Experts say this week’s meeting of the Organization of the Petroleum Exporting Countries will influence the price of oil over the coming months. How strongly it does so could depend on Russia’s contribution, which will be determined in a meeting on Friday.

    Analysts at Commerzbank estimate that if Russia is willing to step up its production cuts, OPEC and non-OPEC countries could trim production by a combined 1.3-1.4 million barrels a day. This “would be enough to rebalance the oil market next year,” they wrote in a note to investors.

    OPEC’s reliance on non-members like Russia highlights the cartel’s waning influence in oil markets, which it had dominated for decades. The OPEC-Russia alliance was made necessary to compete with the United States’ vastly increased production of oil in recent years, particularly since 2016. By some estimates, the U.S. this year became the world’s top crude producer.

    OPEC is also riven by internal conflict, especially between regional rivals Saudi Arabia and Iran. One of the key questions in Thursday’s talks is whether to exempt Iran from having to cut production, as its energy industry is already hobbled by U.S. sanctions on its crude exports.

    Meanwhile, Qatar, a Saudi rival and Iranian ally, said this week it would leave OPEC in January. While it said it was purely a practical decision because it mainly produces natural gas and little oil, the move was viewed as a symbolic snub to the Saudi-dominated organization.

    ___

    David Rising and Geir Moulson in Berlin and Anthony Mills in Vienna contributed to this report. Piovano reported from London.

    Kiyoko Metzler And Carlo Piovano, The Associated Press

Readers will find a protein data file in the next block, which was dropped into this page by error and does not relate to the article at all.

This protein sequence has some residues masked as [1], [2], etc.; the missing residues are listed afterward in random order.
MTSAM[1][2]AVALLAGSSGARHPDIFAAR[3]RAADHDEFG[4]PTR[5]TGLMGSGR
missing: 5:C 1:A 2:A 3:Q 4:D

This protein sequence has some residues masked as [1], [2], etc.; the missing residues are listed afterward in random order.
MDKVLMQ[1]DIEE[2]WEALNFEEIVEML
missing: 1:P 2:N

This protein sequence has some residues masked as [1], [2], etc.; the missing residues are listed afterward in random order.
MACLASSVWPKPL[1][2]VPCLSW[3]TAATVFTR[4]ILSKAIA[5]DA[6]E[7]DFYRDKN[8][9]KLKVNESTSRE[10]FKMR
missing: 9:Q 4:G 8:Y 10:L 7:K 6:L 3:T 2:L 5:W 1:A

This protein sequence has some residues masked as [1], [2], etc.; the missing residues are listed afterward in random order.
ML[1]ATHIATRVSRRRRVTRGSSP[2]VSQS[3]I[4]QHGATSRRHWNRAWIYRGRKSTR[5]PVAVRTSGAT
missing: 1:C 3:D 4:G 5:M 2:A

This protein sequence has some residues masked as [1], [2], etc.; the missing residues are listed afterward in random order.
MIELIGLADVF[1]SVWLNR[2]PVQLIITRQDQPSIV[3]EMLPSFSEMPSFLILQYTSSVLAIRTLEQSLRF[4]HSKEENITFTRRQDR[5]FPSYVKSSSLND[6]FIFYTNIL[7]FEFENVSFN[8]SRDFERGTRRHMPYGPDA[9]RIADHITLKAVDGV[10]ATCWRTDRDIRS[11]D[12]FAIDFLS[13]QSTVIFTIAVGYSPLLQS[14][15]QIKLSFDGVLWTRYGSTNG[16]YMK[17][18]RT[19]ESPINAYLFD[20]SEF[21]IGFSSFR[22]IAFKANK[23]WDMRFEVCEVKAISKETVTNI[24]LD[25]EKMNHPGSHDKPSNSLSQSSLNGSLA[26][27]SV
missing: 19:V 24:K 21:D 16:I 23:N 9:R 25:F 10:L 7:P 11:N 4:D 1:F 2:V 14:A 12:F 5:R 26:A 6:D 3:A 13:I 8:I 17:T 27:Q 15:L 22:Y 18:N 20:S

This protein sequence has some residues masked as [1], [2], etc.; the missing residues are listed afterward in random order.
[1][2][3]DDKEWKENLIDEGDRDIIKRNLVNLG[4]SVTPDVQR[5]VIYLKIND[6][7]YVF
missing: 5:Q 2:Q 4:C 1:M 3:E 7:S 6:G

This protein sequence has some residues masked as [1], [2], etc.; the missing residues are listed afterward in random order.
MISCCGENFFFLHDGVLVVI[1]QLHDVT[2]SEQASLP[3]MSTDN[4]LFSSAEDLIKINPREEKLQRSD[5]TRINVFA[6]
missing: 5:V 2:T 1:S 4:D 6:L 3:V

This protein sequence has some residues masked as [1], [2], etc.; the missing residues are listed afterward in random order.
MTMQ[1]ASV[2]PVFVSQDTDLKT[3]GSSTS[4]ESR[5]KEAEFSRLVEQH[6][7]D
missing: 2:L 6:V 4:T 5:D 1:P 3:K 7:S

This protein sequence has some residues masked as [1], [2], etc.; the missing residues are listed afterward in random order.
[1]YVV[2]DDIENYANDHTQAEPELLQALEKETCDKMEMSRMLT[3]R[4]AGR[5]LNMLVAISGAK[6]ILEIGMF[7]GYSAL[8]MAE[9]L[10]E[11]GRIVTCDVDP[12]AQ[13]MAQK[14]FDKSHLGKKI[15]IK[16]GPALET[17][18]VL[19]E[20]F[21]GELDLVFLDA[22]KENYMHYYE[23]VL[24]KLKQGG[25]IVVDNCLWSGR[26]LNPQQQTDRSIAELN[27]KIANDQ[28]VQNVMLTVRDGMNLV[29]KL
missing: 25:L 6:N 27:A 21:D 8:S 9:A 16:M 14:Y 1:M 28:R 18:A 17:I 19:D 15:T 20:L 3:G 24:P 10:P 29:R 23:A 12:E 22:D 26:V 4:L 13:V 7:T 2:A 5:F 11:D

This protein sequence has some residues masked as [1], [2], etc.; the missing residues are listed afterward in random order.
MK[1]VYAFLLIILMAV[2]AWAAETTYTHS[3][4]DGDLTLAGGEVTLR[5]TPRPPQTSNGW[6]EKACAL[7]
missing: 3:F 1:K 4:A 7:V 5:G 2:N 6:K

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    France shooting: 2 dead, several wounded in Strasbourg

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  • PARIS — A shooting in the French city of Strasbourg killed two people and wounded 11 others, officials said, sparking a broad lockdown and major security operation around a world-famous Christmas market Tuesday. Authorities said the shooter remains at large.

    French prosecutors said a terrorism investigation was opened into the shooting, though authorities haven’t announced a motive. It’s unclear if the market — which was the nucleus of an al-Qaida plot in 2000 — was targeted. The city is also home to the European Parliament, which was locked down after the shooting.

    The gunman has been identified and has a criminal record, according to Interior Minister Christophe Castaner. The prefect of the Strasbourg region says the gunman had been flagged as a suspected extremist.

    The attack came as France has been wracked by four weeks of protests against President Emmanuel Macron, and police forces have been stretched by fighting rioting and other protest-related unrest. Macron himself adjourned a meeting at the presidential palace on Tuesday night to be able to monitor the events, his office said, indicating the gravity of the attack.